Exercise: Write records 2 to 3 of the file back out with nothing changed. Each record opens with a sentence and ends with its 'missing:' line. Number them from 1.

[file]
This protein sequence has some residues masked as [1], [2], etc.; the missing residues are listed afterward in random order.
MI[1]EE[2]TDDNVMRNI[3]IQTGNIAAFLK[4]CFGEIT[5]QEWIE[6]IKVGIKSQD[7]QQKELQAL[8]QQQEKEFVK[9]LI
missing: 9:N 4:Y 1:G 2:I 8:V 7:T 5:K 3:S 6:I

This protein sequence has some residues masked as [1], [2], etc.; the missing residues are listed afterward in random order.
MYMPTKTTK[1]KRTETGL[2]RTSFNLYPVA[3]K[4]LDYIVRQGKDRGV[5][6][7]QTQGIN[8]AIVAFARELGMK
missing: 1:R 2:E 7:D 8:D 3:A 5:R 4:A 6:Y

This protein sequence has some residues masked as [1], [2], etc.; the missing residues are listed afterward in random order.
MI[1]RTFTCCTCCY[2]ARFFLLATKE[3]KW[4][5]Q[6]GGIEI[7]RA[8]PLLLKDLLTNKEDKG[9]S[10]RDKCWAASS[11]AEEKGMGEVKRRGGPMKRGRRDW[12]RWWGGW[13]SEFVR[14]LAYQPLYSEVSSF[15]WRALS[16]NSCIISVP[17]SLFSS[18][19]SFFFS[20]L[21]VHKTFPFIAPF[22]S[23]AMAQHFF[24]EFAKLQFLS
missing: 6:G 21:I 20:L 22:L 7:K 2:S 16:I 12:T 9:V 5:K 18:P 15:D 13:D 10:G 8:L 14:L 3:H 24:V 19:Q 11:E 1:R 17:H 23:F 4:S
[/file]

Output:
This protein sequence has some residues masked as [1], [2], etc.; the missing residues are listed afterward in random order.
MYMPTKTTK[1]KRTETGL[2]RTSFNLYPVA[3]K[4]LDYIVRQGKDRGV[5][6][7]QTQGIN[8]AIVAFARELGMK
missing: 1:R 2:E 7:D 8:D 3:A 5:R 4:A 6:Y

This protein sequence has some residues masked as [1], [2], etc.; the missing residues are listed afterward in random order.
MI[1]RTFTCCTCCY[2]ARFFLLATKE[3]KW[4][5]Q[6]GGIEI[7]RA[8]PLLLKDLLTNKEDKG[9]S[10]RDKCWAASS[11]AEEKGMGEVKRRGGPMKRGRRDW[12]RWWGGW[13]SEFVR[14]LAYQPLYSEVSSF[15]WRALS[16]NSCIISVP[17]SLFSS[18][19]SFFFS[20]L[21]VHKTFPFIAPF[22]S[23]AMAQHFF[24]EFAKLQFLS
missing: 6:G 21:I 20:L 22:L 7:K 2:S 16:I 12:T 9:V 5:K 18:P 15:D 13:D 10:G 8:L 14:L 3:H 24:V 19:Q 11:E 1:R 17:H 23:F 4:S